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I wanted to do OR on boolean column in aggregate function of group by and, logically, I chose Max function for this. But I found out that TRUE < FALSE in MS Access! It seems that MS Access is aliasing TRUE to -1 instead of 1.

I tried the same in MySQL, seems working fine:

mysql> select if(TRUE > FALSE, 1, 0);
+------------------------+
| if(TRUE > FALSE, 1, 0) |
+------------------------+
|                      1 |
+------------------------+

Why is that? Why on earth Access broke the SQL norm here?

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3  
    
I don't think there is any SQL norm regarding mapping boolean values to integer values. –  ypercube Aug 8 '13 at 12:03
3  
You are talking about Microsoft Access, why do you expect any kind of standards compliant behavior ;) –  Mark Rotteveel Aug 8 '13 at 12:05
2  
Seems to me that TRUE/FALSE should only ever be treated as truth values and as such do not have a magnitude. This renders discussions as to whether TRUE > FALSE pointless. After all does it make any sense that TRUE + 1 = FALSE? No it doesn't so why should anybody be concerned whether TRUE > FALSE? They shouldn't, and that is the answer. –  NealB Aug 8 '13 at 13:39
1  
@NealB SQL:2011 Foundation section 8.2 Comparison predicate states: "In comparisons of boolean values, True is greater than False" –  Mark Rotteveel Aug 8 '13 at 17:42

2 Answers 2

up vote 1 down vote accepted

Yes in MSAccess the Value of true is -1.

It may have something to do with it's Visual Basic roots (in VB -1 is true to help it's BITWISE operators do double duty as logical operators), but I wouldn't be so surprised, MSAccess breaks many many SQL Norms.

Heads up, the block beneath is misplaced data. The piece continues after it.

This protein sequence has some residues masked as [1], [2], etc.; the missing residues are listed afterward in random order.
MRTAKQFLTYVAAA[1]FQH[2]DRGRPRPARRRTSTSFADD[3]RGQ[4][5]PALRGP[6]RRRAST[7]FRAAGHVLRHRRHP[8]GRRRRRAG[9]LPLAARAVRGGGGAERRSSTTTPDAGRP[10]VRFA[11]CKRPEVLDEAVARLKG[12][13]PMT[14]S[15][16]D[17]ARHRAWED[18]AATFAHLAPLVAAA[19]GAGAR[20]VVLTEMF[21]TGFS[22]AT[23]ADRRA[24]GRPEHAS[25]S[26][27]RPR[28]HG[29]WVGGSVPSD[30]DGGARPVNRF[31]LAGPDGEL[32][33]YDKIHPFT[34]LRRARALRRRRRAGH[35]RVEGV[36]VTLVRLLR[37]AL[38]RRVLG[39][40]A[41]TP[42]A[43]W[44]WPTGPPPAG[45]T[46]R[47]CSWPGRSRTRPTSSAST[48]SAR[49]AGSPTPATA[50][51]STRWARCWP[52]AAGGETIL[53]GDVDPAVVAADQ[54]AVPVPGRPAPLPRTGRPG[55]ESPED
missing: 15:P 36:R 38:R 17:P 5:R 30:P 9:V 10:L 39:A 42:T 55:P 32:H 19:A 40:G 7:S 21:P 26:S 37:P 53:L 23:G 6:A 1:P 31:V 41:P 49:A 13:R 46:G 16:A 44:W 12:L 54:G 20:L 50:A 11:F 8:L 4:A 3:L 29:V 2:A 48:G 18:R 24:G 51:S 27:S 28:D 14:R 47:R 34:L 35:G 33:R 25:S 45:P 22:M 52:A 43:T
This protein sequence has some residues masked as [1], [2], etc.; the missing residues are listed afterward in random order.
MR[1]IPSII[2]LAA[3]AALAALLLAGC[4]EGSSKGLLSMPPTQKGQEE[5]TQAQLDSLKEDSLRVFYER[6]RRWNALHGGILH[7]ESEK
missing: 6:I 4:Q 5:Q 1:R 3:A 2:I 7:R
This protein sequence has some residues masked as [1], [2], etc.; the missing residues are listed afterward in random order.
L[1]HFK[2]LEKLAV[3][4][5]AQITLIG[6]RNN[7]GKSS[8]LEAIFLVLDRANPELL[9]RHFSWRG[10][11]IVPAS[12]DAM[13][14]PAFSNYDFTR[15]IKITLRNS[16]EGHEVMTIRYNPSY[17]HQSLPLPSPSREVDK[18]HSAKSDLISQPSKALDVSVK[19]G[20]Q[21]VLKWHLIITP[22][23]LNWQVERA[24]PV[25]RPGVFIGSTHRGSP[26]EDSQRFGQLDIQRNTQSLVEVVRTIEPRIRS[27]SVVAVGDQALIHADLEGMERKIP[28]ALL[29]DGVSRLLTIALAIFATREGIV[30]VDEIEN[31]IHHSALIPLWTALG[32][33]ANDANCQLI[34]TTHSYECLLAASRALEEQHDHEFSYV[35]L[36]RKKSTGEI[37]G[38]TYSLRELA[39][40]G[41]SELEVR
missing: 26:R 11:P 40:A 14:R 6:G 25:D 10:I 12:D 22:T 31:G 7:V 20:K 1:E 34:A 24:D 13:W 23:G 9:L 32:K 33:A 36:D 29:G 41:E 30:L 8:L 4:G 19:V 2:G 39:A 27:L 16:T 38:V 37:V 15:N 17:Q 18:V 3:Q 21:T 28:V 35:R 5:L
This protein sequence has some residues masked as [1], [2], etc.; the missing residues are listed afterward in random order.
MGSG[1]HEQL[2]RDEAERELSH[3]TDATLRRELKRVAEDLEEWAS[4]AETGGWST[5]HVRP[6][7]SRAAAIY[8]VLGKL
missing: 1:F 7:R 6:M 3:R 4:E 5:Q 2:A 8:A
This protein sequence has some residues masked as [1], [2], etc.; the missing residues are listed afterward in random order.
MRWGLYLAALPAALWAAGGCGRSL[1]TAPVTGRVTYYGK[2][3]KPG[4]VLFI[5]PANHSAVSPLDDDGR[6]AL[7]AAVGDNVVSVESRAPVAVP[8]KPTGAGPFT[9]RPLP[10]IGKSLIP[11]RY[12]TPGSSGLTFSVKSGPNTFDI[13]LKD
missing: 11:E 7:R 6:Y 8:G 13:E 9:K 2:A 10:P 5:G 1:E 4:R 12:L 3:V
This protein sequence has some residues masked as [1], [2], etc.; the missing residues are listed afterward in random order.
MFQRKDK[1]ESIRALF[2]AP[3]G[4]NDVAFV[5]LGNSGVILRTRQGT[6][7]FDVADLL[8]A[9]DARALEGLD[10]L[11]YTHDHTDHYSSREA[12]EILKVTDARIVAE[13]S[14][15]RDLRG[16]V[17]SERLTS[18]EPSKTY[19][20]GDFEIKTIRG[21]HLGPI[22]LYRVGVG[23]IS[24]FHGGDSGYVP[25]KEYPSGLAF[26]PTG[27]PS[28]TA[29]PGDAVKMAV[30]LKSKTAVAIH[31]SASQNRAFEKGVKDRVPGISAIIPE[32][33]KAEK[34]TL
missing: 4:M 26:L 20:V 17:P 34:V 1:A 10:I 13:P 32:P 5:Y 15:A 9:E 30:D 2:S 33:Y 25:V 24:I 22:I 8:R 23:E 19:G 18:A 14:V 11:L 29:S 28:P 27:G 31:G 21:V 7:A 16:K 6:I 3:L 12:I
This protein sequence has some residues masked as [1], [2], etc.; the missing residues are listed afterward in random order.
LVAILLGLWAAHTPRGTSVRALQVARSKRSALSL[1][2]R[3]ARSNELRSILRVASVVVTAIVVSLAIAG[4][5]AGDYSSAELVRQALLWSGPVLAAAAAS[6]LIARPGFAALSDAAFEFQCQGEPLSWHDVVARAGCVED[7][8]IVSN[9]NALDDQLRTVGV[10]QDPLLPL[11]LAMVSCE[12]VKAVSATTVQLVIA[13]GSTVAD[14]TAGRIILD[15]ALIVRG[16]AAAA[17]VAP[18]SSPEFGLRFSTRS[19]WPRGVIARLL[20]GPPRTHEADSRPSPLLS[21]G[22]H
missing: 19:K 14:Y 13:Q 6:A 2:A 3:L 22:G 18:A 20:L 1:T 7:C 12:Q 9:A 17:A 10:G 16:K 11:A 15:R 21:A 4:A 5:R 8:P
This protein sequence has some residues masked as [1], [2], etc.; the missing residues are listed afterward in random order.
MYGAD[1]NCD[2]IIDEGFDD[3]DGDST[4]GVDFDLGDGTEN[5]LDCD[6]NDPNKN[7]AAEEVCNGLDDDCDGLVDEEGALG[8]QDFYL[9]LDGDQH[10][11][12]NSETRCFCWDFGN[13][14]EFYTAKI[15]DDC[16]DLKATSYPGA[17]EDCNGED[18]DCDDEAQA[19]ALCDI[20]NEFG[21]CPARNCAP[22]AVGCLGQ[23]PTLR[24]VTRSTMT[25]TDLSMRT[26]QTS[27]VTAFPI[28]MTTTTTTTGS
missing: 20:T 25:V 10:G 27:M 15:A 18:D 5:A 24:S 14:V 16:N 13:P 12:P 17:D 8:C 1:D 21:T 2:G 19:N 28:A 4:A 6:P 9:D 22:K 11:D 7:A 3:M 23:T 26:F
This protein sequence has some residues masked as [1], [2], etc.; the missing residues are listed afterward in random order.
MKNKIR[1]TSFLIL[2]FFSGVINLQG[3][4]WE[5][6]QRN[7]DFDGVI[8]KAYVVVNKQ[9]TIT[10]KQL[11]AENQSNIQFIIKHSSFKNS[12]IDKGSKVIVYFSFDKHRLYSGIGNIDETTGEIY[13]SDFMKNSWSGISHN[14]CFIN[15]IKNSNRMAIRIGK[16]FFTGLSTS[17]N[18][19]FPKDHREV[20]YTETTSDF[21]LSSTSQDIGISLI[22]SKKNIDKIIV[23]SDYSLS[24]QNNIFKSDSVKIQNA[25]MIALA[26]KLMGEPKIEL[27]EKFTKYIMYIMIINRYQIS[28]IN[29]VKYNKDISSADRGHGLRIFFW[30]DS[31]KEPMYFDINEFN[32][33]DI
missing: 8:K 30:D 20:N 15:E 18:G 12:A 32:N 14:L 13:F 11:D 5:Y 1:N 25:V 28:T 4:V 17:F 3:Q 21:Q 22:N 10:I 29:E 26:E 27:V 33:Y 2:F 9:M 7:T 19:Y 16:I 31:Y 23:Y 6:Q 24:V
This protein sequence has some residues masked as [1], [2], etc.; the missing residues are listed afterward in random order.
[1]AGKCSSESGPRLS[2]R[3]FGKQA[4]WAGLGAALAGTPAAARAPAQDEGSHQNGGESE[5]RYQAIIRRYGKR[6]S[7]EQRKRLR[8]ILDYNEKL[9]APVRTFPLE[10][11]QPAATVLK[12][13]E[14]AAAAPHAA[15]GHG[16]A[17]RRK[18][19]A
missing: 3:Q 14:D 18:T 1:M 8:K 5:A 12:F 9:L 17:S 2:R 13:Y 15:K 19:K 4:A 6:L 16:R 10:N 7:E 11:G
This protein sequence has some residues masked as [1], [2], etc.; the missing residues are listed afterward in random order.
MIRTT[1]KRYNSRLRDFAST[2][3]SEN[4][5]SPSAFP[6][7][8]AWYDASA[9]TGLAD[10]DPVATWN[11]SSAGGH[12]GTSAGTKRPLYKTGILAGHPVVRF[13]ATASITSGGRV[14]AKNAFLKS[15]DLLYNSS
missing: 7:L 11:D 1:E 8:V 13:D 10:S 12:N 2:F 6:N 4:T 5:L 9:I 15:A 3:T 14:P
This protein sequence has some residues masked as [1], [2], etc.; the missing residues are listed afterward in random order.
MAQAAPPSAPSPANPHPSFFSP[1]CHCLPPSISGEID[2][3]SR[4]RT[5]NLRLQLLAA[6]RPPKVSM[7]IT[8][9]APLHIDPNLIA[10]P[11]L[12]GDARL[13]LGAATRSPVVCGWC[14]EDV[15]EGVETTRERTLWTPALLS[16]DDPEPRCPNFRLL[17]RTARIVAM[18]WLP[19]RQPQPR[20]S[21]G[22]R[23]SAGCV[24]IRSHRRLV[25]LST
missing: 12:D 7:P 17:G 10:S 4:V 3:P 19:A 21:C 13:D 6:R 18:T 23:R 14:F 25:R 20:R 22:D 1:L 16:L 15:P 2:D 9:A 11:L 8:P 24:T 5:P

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From This answer:

The binary representation of False is 0000000000000000. If you perform a NOT operation (in machine code) to it, it will be changed to 1111111111111111, but this is the binary representation of the 16-bit signed integer -1.

Changing the sign of a number happens by inverting all the bits and adding 1. This is called the "two's complement".

Let us change the sign of 1111111111111111. First invert; we get: 0000000000000000

Then add one: 0000000000000001, this is 1.

This is the proof that 1111111111111111 was the binary representation of -1.

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Well, I don't think this is an explanation, because e.g. in C, !0 == 1, not 11111111. So NOT in the Access could have been implemented as !, not as bitwise NOT. I think this is just a broken design. –  TMS Aug 8 '13 at 12:08
    
Anyway, why didn't they use unsigned types then? Then TRUE could be 11111111 and at the same time > FALSE. –  TMS Aug 8 '13 at 12:15
1  
"Anyway, why didn't they use unsigned types then"? Because it's built on the VB runtime, and the VB runtime didn't have unsigned types. "But when didn't the VB Runtime . . ." I dunno mate, it was a bad decision that bit me in the arse more than once I can tell you :( –  Binary Worrier Aug 8 '13 at 12:21
    
Thank you @BinaryWorrier –  TMS Aug 16 '13 at 9:59

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